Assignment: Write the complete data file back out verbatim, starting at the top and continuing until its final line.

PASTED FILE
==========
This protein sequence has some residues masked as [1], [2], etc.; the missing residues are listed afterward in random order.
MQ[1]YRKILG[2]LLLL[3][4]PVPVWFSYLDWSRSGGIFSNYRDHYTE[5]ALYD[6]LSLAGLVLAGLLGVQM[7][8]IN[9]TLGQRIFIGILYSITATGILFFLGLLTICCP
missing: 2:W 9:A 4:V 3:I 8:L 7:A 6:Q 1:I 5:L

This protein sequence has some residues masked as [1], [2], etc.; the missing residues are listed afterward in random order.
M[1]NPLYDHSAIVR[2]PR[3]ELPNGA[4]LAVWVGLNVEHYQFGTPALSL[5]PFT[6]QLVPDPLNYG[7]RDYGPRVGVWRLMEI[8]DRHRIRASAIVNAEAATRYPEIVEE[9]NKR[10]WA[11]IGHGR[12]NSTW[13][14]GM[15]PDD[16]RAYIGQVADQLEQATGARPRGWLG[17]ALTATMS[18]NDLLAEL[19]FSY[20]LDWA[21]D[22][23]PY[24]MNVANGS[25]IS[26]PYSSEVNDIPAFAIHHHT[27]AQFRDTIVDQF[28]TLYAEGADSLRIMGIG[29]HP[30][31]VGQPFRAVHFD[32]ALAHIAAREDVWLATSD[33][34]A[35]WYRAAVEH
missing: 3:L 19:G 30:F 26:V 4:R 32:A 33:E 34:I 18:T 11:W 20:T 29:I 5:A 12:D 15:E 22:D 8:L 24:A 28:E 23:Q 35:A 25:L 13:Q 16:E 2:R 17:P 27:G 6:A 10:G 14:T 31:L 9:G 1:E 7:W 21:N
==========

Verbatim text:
This protein sequence has some residues masked as [1], [2], etc.; the missing residues are listed afterward in random order.
MQ[1]YRKILG[2]LLLL[3][4]PVPVWFSYLDWSRSGGIFSNYRDHYTE[5]ALYD[6]LSLAGLVLAGLLGVQM[7][8]IN[9]TLGQRIFIGILYSITATGILFFLGLLTICCP
missing: 2:W 9:A 4:V 3:I 8:L 7:A 6:Q 1:I 5:L

This protein sequence has some residues masked as [1], [2], etc.; the missing residues are listed afterward in random order.
M[1]NPLYDHSAIVR[2]PR[3]ELPNGA[4]LAVWVGLNVEHYQFGTPALSL[5]PFT[6]QLVPDPLNYG[7]RDYGPRVGVWRLMEI[8]DRHRIRASAIVNAEAATRYPEIVEE[9]NKR[10]WA[11]IGHGR[12]NSTW[13][14]GM[15]PDD[16]RAYIGQVADQLEQATGARPRGWLG[17]ALTATMS[18]NDLLAEL[19]FSY[20]LDWA[21]D[22][23]PY[24]MNVANGS[25]IS[26]PYSSEVNDIPAFAIHHHT[27]AQFRDTIVDQF[28]TLYAEGADSLRIMGIG[29]HP[30][31]VGQPFRAVHFD[32]ALAHIAAREDVWLATSD[33][34]A[35]WYRAAVEH
missing: 3:L 19:G 30:F 26:V 4:R 32:A 33:E 34:I 18:T 11:W 20:T 29:I 5:A 12:D 15:E 22:D 8:L 24:A 28:E 23:Q 35:A 25:L 13:Q 16:E 2:R 17:P 27:G 6:A 10:G 14:T 31:L 9:G 1:E 7:W 21:N